Why younger workers miss out on flexible working (and how businesses can combat that) 

In theory, every employee should be able to benefit from flexible working now that employers have realized what benefits it can bring. The COVID-19 pandemic is often thought to have acquainted many people with a new way of working that they are now keen not to relinquish.

In practice, however, there appears to be a generational gap in the extent to which workers are able to capitalize on hybrid working. The good news is that businesses can act to at least alleviate this issue, even if eliminating it altogether might be too much of a stretch for them.

Are young workers struggling with flexible working?

In a July 2022 study of 2,000 knowledge workers in the US and UK, 74% of executives were found to be capable of working in line with their own timetable. However, this percentage fell to just 24% in the case of junior staff, the BBC reports.

Even when younger workers do technically have the option of taking up hybrid working, it doesn’t always work out for them. In Microsoft’s Work Trend Index, 61% of corporate leaders describe themselves as “thriving”, but it’s a very different situation for staffers lower down the ladder.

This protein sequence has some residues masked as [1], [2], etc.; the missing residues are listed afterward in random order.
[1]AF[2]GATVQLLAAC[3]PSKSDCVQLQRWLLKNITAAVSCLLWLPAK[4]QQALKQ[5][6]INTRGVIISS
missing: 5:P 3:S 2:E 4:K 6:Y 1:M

In the same Index, just 38% of workers not in decision-making roles are classed as “thriving”. Holders of these roles tend to be relatively young — and, indeed, 60% of workers aged between 18 and 25 claim to be just surviving or even flat-out struggling.

Younger people face difficulty in creating ‘proper’ home offices 

We have probably all heard stories of people working at the kitchen table or in bed during the pandemic — and this kind of situation has probably remained true for many young members of staff, who typically earn less than their older cohorts.

As a result, many younger workers could be sharing their residences with other people and consequently fraught with distractions on a regular basis. Conversely, as younger workers are generally likelier to be single, many of them could feel too socially isolated at home.

The long-standing issue of ‘presenteeism’

The term ‘presenteeism’ describes a situation where workers feel they have to be physically seen working in order to be deemed working. However, it disproportionately affects younger workers.

That’s because they are eager to establish positive reputations for themselves, whereas older workers are often seen as having already proven themselves on this count.

What can employers do about the discrepancy?

One idea could be for them to start measuring employees’ output in a way that loosens the level of importance usually placed on when exactly the work is completed.

As an employer, you could be transparent about how you are measuring work outcomes. This transparency could make younger workers more comfortable with taking up flexible working.

If the flexible workers at your company do grow in number, you might be able to switch to a smaller office and save money in the process, as HRreview suggests. You could save even more money by sourcing your new office via a broker like Office Freedom.